Authors:Iina Hellsten, Renaud Lambiotte, Andrea Scharnhorst, and Marcel Ausloos
This paper introduces a new approach to detecting scientists’ field mobility by focusing on an author’s self-citation network,
and the co-authorships and keywords in self-citing articles. Contrary to much previous literature on self-citations, we will
show that author’s self-citation patterns reveal important information on the development and emergence of new research topics
over time. More specifically, we will discuss self-citations as a means to detect scientists’ field mobility. We introduce
a network based definition of field mobility, using the Optimal Percolation Method (Lambiotte & Ausloos, 2005; 2006). The results of the study can be extended to selfcitation networks of groups of authors and, generally also
for other types of networks.
Innovation research builds on the analysis of micro level data describing innovative behaviour of individual firms. One increasingly
popular type of data are Literature-based Innovation Output (LBIO) data. These are compiled by screening specialist trade
journals for new-product announcements. Notwithstanding the substantial advantages, the eligibility of LBIO data for innovation
research remains controversial. In this paper the merits of LBIO data are examined by means of comparative analysis. A newly
built LBIO database is systematically compared with the widely used Community Innovation Survey. It shows that both databases
identify similar innovators in terms of firm size, distribution across industries and degree of innovativeness: LBIO data
can be considered a fully fledged alternative to traditional innovation data, highly eligible for innovation research.
This paper examines general characteristics of African science from a quantitative ‘scientometric’ perspective. More specifically,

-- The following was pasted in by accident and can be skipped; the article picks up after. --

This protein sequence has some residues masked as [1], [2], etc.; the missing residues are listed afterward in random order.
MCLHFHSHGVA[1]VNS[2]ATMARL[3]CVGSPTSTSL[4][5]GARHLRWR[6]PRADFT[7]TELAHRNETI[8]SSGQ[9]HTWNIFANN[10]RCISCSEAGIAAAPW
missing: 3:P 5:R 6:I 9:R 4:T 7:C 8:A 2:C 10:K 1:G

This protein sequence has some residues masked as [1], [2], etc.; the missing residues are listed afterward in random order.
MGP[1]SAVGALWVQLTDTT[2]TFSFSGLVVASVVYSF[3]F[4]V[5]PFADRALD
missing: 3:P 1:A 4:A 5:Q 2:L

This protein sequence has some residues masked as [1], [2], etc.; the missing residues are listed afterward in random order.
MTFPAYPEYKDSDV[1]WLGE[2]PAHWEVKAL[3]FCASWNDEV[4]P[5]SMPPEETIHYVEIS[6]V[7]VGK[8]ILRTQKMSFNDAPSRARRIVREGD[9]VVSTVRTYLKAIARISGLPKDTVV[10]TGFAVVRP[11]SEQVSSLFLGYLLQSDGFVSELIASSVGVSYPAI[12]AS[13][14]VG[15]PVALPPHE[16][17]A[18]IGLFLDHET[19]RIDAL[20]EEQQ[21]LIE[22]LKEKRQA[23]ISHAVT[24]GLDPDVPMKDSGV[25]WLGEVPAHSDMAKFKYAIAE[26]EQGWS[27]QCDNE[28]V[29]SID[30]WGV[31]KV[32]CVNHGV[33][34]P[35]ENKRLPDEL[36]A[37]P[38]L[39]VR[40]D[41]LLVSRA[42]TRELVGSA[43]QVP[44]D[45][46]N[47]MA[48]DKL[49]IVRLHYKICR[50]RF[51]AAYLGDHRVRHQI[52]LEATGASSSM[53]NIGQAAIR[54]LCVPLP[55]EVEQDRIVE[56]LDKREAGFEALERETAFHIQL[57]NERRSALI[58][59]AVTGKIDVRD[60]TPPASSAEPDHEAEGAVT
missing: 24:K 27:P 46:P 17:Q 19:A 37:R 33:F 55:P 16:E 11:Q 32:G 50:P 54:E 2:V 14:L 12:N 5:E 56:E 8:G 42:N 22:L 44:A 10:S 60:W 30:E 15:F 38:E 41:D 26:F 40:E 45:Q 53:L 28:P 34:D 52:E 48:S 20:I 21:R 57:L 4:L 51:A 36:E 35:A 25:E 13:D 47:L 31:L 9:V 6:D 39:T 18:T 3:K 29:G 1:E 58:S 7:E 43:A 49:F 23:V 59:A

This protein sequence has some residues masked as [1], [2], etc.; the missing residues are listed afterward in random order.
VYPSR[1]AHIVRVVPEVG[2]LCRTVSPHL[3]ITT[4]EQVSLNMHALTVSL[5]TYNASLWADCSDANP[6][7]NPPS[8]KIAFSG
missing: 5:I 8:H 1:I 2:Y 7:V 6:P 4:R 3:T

that of research outputs of Africa-based authors published in the scientific literature during the years 1980–2004, either
within the international journals representing ‘mainstream’ science, or within national and regional journals reflecting ‘indigenous
science’. As for the international journals, the findings derived from Thomson Scientific’s Citation Indexes show that while
Africa’s share in worldwide science has steadily declined, the share of international co-publications has increased very significantly,
whereas low levels of international citation impact persist. A case study of South African journals reveals the existence
of several journals that are not processed for these international databases but nonetheless show a distinctive citation impact
on international research communities.
The two Journal Citation Reports of the Science Citation Index 2004 and the Social Science Citation Index 2004 were combined in order to analyze and map journals
and specialties at the edges and in the overlap between the two databases. For journals which belong to the overlap (e.g.,
Scientometrics), the merger mainly enriches our insight into the structure which can be obtained from the two databases separately; but
in the case of scientific journals which are more marginal in either database, the combination can provide a new perspective
on the position and function of these journals (e.g., Environment and Planning B — Planning and Design). The combined database additionally enables us to map citation environments in terms of the various specialties comprehensively.